Debt is easy to accumulate. Some debt may be caused by unexpected medical bills, late loan payments or sudden car repairs. What do you do with all that debt if you’re struggling to pay it off?
Bankruptcy can help people when their debt becomes too much to handle. The two most common choices of bankruptcy are Chapter 7 and Chapter 13. Here’s what you should know:
Chapter 7 bankruptcy is also referred to as “liquidation bankruptcy.” Liquidation bankruptcy helps pay off some or all debt by liquidating assets, but not everything you own. Many assets, like a summer home, car or collectibles could be liquidated, but a vehicle for work, home and clothing will likely be exempt. Most debtors are actually able to protect all of their property.
Debt repayment plan
Alternatively, debtors can file for Chapter 13 bankruptcy and schedule a debt repayment program. Chapter 13 bankruptcy is a reorganization plan and may help debtors repay their debt in three to five years. Unlike Chapter 7 bankruptcy, a repayment plan doesn’t require debtors to liquidate assets. Also, even though you file Chapter 13, you may only have to pay a small percentage of what is owed. As long as you finish the plan the debts are discharged.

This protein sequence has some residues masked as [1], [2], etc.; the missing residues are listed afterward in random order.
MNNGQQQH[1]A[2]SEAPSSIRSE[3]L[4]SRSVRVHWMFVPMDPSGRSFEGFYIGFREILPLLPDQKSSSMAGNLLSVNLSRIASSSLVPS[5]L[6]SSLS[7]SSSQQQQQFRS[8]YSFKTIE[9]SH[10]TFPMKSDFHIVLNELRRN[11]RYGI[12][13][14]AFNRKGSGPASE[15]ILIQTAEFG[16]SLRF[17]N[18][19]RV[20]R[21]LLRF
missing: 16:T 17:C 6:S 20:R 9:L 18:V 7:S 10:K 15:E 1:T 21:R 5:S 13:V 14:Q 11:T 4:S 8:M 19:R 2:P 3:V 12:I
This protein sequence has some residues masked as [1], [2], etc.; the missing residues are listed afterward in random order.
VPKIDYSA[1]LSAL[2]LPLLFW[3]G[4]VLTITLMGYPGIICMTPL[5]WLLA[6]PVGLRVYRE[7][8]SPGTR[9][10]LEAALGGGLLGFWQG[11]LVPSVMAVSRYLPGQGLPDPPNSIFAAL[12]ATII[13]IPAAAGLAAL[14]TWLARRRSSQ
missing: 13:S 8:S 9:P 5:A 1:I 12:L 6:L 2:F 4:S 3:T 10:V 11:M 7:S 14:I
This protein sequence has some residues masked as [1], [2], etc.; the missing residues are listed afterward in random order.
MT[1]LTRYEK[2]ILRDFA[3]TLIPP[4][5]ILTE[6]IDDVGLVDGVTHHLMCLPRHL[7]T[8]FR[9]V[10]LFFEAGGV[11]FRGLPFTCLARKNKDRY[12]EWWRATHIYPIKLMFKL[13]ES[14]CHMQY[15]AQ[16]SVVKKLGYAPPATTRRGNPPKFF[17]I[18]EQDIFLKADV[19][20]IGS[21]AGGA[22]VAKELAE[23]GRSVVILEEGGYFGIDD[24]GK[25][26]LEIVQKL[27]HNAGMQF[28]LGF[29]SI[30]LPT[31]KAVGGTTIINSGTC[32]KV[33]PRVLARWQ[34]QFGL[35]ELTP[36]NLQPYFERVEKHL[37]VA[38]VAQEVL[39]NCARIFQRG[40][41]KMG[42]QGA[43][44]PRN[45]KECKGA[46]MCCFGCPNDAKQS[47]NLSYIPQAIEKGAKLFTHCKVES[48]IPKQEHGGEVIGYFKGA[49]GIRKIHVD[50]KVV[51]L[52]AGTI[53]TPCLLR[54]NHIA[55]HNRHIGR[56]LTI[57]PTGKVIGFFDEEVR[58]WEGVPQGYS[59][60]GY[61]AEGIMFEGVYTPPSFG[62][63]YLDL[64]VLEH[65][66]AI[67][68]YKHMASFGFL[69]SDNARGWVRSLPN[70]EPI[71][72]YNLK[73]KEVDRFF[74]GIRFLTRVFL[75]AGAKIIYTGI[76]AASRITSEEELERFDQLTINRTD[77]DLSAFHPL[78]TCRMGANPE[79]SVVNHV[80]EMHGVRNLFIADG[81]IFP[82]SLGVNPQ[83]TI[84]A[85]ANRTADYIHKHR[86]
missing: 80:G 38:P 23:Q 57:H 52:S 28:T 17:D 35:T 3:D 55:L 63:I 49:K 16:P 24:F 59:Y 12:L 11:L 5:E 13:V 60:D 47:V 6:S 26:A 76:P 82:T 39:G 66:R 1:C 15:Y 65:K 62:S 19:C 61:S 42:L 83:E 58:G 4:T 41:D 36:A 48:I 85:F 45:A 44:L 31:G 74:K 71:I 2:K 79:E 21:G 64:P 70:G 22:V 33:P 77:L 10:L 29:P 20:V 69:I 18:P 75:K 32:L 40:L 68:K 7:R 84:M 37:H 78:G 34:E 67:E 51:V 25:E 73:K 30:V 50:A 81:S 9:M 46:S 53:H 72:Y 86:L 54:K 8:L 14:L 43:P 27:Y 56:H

Not every debt is relieved
Many forms of medical bills, credit card debt, late fees, business or utility debt are relieved with liquidation bankruptcy or repayment plan. Yet, child support, student loans or tax debt is normally not discharged.
Refiling for bankruptcy
There is no limit to how many times you can file for Chapter 7 and Chapter 13 bankruptcy, however, there is a waiting period before you file again. Here’s how long you’ll have to wait:
- It takes eight years before you can file a Chapter 7 after your first Chapter 7 bankruptcy.
Are you looking to file a Chapter 7 after a Chapter 13 bankruptcy or a Chapter 13 after a Chapter 7? There’s also a waiting period:
- It will take four years to file a Chapter 13 after a Chapter 7 bankruptcy. You could file sooner but would not get a discharge.
- It takes six years to file a Chapter 7 after a Chapter 13.
Filing for bankruptcy can be confusing. Your debt has likely already stressed you out enough, you shouldn’t have to worry about filing for bankruptcy. You need to reach out for legal help considering bankruptcy.